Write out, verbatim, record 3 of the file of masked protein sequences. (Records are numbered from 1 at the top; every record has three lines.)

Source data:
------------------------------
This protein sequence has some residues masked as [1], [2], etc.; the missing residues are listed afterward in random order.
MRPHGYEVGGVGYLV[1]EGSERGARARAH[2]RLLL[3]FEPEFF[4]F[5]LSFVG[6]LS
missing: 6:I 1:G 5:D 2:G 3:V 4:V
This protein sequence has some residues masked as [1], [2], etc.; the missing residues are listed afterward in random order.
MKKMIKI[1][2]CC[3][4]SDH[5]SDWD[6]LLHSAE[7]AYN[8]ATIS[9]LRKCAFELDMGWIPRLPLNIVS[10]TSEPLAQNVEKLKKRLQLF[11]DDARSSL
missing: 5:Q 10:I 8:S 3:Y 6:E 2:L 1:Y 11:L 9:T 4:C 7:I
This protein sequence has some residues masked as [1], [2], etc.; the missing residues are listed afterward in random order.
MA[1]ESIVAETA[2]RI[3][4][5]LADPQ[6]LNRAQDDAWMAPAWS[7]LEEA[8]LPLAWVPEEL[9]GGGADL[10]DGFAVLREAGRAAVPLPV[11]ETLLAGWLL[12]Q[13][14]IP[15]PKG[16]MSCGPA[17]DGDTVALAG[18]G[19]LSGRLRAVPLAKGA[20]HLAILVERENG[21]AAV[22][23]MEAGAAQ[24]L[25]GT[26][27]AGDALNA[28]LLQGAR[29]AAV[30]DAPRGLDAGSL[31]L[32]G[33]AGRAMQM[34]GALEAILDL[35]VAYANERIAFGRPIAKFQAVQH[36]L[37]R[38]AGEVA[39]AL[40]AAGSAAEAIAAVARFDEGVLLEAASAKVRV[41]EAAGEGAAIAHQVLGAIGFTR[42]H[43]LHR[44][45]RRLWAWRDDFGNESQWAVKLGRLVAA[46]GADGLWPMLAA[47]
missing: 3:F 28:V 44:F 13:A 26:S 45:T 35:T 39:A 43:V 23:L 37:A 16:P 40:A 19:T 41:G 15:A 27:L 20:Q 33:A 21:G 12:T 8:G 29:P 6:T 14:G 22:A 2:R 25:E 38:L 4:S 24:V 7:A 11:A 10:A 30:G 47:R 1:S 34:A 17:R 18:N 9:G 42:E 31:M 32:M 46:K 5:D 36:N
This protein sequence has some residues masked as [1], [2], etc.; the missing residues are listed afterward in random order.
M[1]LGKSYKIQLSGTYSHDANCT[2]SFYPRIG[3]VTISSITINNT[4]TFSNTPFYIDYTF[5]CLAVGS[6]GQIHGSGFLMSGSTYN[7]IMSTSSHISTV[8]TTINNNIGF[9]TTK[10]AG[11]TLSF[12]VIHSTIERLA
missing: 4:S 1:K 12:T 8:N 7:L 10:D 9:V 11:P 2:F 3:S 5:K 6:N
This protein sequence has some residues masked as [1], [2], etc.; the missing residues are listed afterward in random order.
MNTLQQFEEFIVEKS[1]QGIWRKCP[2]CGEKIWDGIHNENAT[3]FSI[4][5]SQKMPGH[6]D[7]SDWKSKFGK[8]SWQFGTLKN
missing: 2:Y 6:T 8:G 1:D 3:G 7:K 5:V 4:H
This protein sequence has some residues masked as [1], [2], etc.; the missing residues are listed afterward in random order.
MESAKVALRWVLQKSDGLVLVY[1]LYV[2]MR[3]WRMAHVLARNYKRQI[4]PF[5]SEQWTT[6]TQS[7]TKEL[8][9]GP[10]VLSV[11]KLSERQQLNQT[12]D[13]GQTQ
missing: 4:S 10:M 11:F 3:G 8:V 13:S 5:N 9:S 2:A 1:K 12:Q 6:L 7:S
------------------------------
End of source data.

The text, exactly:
This protein sequence has some residues masked as [1], [2], etc.; the missing residues are listed afterward in random order.
MA[1]ESIVAETA[2]RI[3][4][5]LADPQ[6]LNRAQDDAWMAPAWS[7]LEEA[8]LPLAWVPEEL[9]GGGADL[10]DGFAVLREAGRAAVPLPV[11]ETLLAGWLL[12]Q[13][14]IP[15]PKG[16]MSCGPA[17]DGDTVALAG[18]G[19]LSGRLRAVPLAKGA[20]HLAILVERENG[21]AAV[22][23]MEAGAAQ[24]L[25]GT[26][27]AGDALNA[28]LLQGAR[29]AAV[30]DAPRGLDAGSL[31]L[32]G[33]AGRAMQM[34]GALEAILDL[35]VAYANERIAFGRPIAKFQAVQH[36]L[37]R[38]AGEVA[39]AL[40]AAGSAAEAIAAVARFDEGVLLEAASAKVRV[41]EAAGEGAAIAHQVLGAIGFTR[42]H[43]LHR[44][45]RRLWAWRDDFGNESQWAVKLGRLVAA[46]GADGLWPMLAA[47]
missing: 3:F 28:V 44:F 13:A 26:S 45:T 35:T 39:A 43:V 23:L 37:A 16:P 40:A 19:T 41:G 15:A 27:L 20:Q 33:A 21:G 12:T 8:G 29:P 6:T 14:G 22:A 2:R 25:E 38:L 4:S 24:V 7:A 11:A 10:A 30:G 47:R 1:S 34:A 17:R 18:N 9:G 42:E 31:M 32:M 46:K 5:D 36:N